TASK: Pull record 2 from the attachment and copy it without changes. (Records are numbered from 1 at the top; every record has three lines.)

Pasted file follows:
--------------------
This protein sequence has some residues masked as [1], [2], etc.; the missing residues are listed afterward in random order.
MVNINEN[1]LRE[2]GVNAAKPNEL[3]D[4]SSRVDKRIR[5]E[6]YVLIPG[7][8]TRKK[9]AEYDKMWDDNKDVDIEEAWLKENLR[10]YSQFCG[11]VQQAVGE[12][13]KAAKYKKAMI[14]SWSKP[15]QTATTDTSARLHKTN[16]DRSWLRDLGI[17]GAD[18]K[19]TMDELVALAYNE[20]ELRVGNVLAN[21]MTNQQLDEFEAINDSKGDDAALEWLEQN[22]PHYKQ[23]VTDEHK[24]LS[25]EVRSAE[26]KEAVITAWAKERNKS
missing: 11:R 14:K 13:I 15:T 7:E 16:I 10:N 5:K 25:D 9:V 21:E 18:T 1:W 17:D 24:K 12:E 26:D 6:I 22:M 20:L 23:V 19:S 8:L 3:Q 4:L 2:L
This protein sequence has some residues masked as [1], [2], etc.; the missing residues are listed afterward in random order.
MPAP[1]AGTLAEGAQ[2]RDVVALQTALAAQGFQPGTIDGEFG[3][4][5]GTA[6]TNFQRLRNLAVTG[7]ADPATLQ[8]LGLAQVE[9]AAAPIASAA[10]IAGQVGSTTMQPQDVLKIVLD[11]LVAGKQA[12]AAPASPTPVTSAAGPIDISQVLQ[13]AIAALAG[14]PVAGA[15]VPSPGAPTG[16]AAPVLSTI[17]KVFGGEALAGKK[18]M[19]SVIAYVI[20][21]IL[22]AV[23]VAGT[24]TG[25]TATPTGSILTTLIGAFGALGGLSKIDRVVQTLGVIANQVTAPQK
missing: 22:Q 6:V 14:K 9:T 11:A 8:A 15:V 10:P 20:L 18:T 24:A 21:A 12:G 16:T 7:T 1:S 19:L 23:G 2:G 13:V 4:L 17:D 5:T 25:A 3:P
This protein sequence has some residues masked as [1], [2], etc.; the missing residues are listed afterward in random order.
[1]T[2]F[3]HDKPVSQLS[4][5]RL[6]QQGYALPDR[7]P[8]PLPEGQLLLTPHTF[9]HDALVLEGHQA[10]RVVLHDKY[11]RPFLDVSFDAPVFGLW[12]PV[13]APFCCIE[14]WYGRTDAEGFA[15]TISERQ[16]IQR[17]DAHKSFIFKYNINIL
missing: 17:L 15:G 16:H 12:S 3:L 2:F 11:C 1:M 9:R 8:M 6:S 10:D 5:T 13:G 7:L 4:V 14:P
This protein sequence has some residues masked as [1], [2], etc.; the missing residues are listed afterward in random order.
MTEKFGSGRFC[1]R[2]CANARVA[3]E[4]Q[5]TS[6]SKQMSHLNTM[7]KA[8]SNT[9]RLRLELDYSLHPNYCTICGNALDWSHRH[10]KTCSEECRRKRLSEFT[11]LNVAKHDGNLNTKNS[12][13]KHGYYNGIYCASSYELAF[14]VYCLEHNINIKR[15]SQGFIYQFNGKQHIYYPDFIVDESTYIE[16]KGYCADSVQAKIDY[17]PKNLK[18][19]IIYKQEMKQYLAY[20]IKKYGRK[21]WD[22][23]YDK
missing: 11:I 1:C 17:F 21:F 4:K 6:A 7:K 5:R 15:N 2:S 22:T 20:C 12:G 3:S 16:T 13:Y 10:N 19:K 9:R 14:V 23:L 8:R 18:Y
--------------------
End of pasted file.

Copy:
This protein sequence has some residues masked as [1], [2], etc.; the missing residues are listed afterward in random order.
MPAP[1]AGTLAEGAQ[2]RDVVALQTALAAQGFQPGTIDGEFG[3][4][5]GTA[6]TNFQRLRNLAVTG[7]ADPATLQ[8]LGLAQVE[9]AAAPIASAA[10]IAGQVGSTTMQPQDVLKIVLD[11]LVAGKQA[12]AAPASPTPVTSAAGPIDISQVLQ[13]AIAALAG[14]PVAGA[15]VPSPGAPTG[16]AAPVLSTI[17]KVFGGEALAGKK[18]M[19]SVIAYVI[20][21]IL[22]AV[23]VAGT[24]TG[25]TATPTGSILTTLIGAFGALGGLSKIDRVVQTLGVIANQVTAPQK
missing: 22:Q 6:V 14:K 9:T 11:A 8:A 15:V 10:P 20:L 18:T 24:A 21:A 12:G 16:T 7:T 1:S 19:L 23:G 2:G 13:V 4:L 17:D 5:T 25:A 3:P